Once segmented, you can send messages that appeal to their specific circumstances, goals, and use cases. Your open rates and click through rates go up because what you’re saying matters.
Let me give you a quick example, I’m subscribed to a fitness website that has courses on dieting, exercise, and strength training.
I’m not interested in dieting or weight loss. I’m interested in free weight exercise. I travel a lot so it’s difficult to find gyms and use weights.
The website I’m subscribed to has a lot of sections and one of them is training without weights. About one of every seven emails they send me focuses on that topic. Those are the only ones I open, read, and click on.
If they were to segment me based on my actions or even send out a survey to understand what I wanted, they’d find out what kind of information mattered to me. In the end, their email click-through rates would go way up.
How to segment your list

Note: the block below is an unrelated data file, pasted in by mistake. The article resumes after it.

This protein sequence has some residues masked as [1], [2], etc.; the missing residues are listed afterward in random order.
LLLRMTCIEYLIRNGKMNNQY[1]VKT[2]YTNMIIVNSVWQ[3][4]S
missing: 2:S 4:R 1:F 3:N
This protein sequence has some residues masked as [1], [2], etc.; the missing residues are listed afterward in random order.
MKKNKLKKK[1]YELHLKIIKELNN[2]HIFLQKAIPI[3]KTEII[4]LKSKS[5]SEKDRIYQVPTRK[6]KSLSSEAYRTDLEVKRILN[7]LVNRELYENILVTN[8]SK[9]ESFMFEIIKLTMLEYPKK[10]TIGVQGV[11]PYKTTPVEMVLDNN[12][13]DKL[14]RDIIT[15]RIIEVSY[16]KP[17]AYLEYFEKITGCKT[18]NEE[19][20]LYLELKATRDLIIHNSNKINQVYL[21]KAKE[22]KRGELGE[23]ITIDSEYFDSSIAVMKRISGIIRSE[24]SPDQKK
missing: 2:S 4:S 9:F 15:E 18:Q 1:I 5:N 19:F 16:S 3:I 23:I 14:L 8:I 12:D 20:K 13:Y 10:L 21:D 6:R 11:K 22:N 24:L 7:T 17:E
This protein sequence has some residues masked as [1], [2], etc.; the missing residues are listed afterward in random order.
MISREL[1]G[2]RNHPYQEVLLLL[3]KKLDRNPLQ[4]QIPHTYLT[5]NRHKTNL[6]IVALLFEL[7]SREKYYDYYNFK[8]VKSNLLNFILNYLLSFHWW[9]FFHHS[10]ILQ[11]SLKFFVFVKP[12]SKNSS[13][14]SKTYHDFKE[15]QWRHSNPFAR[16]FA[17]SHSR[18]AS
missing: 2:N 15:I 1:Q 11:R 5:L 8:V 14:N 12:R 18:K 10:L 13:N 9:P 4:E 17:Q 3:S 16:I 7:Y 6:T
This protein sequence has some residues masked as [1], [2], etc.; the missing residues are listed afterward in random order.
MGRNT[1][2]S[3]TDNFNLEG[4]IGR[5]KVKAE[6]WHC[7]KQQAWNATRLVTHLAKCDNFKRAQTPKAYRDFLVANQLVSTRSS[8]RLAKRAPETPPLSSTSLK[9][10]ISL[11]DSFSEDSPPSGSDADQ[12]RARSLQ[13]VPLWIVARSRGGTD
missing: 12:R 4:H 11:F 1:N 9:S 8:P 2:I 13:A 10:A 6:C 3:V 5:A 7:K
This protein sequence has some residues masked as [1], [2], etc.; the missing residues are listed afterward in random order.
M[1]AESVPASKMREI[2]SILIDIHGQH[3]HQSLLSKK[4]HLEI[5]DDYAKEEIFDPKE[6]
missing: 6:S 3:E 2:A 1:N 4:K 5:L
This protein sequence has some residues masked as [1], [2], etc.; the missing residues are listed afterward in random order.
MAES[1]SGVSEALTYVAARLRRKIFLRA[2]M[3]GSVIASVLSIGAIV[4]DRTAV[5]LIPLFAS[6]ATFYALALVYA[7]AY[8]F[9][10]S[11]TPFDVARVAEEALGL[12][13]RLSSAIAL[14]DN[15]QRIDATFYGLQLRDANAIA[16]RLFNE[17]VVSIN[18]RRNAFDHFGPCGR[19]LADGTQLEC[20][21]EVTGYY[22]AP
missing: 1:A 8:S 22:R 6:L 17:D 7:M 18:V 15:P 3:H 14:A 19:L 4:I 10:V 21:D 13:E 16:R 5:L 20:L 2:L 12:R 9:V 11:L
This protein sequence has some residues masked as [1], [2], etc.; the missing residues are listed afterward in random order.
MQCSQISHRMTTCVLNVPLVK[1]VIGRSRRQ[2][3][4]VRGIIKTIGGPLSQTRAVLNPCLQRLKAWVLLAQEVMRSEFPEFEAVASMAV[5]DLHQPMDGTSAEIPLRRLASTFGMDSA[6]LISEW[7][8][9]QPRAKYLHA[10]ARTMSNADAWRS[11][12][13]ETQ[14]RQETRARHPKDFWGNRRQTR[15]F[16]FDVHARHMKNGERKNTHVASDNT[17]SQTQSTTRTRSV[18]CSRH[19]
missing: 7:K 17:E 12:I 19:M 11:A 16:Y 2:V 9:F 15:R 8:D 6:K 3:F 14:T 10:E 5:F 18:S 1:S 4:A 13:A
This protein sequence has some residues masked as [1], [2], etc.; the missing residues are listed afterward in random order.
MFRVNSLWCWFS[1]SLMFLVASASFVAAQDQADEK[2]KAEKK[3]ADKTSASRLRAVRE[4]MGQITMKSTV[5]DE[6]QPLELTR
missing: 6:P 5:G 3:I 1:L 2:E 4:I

There are many ways to segment your list. My favorite is using a survey or quiz. Interactive quizzes are great because they have a high conversion rate and keep your users engaged throughout the process.
Surveys at the point of opt-in also work well because they introduce micro commitments.
In both the quiz and surveys, ask your subscribers questions that’ll help you better understand them. If I were running a fitness website, I may ask them what they’re goal is and give options such as:
- Lose weight
- Keep weight off
- Become stronger
Depending on how they answered, I would give them different email content and recommend different products.
I would also ask something relevant to me such as what their gender was. That way, I could use examples of people with the same gender.